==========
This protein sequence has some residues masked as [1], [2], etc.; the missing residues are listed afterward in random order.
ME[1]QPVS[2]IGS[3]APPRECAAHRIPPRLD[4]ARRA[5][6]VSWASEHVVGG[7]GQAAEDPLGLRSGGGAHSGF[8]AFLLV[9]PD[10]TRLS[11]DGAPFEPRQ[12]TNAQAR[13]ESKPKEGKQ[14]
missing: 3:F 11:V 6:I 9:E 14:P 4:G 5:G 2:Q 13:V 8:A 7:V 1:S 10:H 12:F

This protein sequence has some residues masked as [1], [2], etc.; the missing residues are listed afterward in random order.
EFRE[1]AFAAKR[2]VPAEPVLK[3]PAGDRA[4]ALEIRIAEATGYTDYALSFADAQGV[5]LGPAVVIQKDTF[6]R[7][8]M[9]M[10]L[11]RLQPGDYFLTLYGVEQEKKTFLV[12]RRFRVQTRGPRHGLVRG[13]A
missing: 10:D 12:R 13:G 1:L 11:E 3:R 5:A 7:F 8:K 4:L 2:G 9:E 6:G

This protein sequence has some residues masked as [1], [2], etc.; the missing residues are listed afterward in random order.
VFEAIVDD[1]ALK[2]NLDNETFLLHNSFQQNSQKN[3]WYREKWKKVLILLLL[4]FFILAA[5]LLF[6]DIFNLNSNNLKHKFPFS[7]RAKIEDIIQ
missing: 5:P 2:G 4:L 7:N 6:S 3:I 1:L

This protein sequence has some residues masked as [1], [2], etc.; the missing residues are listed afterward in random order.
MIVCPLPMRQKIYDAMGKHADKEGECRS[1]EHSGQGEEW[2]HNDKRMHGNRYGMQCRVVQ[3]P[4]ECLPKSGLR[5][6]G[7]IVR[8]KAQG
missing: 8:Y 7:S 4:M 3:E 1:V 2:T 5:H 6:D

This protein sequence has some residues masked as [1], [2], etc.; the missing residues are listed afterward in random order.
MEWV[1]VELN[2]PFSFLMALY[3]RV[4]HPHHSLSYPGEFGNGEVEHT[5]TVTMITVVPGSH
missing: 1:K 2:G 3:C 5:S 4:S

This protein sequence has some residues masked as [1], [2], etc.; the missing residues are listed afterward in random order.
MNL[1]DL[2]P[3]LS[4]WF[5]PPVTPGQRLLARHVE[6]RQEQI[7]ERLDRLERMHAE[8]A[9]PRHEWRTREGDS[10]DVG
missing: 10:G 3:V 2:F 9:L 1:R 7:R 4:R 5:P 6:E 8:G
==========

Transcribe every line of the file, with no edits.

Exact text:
This protein sequence has some residues masked as [1], [2], etc.; the missing residues are listed afterward in random order.
ME[1]QPVS[2]IGS[3]APPRECAAHRIPPRLD[4]ARRA[5][6]VSWASEHVVGG[7]GQAAEDPLGLRSGGGAHSGF[8]AFLLV[9]PD[10]TRLS[11]DGAPFEPRQ[12]TNAQAR[13]ESKPKEGKQ[14]
missing: 3:F 11:V 6:I 9:E 14:P 4:G 5:G 2:Q 13:V 8:A 7:V 1:S 10:H 12:F

This protein sequence has some residues masked as [1], [2], etc.; the missing residues are listed afterward in random order.
EFRE[1]AFAAKR[2]VPAEPVLK[3]PAGDRA[4]ALEIRIAEATGYTDYALSFADAQGV[5]LGPAVVIQKDTF[6]R[7][8]M[9]M[10]L[11]RLQPGDYFLTLYGVEQEKKTFLV[12]RRFRVQTRGPRHGLVRG[13]A
missing: 10:D 12:R 13:G 1:L 11:E 3:R 5:A 7:F 8:K 4:L 2:G 9:E 6:G

This protein sequence has some residues masked as [1], [2], etc.; the missing residues are listed afterward in random order.
VFEAIVDD[1]ALK[2]NLDNETFLLHNSFQQNSQKN[3]WYREKWKKVLILLLL[4]FFILAA[5]LLF[6]DIFNLNSNNLKHKFPFS[7]RAKIEDIIQ
missing: 5:P 2:G 4:L 7:N 6:S 3:I 1:L

This protein sequence has some residues masked as [1], [2], etc.; the missing residues are listed afterward in random order.
MIVCPLPMRQKIYDAMGKHADKEGECRS[1]EHSGQGEEW[2]HNDKRMHGNRYGMQCRVVQ[3]P[4]ECLPKSGLR[5][6]G[7]IVR[8]KAQG
missing: 8:Y 7:S 4:M 3:E 1:V 2:T 5:H 6:D

This protein sequence has some residues masked as [1], [2], etc.; the missing residues are listed afterward in random order.
MEWV[1]VELN[2]PFSFLMALY[3]RV[4]HPHHSLSYPGEFGNGEVEHT[5]TVTMITVVPGSH
missing: 1:K 2:G 3:C 5:S 4:S

This protein sequence has some residues masked as [1], [2], etc.; the missing residues are listed afterward in random order.
MNL[1]DL[2]P[3]LS[4]WF[5]PPVTPGQRLLARHVE[6]RQEQI[7]ERLDRLERMHAE[8]A[9]PRHEWRTREGDS[10]DVG
missing: 10:G 3:V 2:F 9:L 1:R 7:R 4:R 5:P 6:E 8:G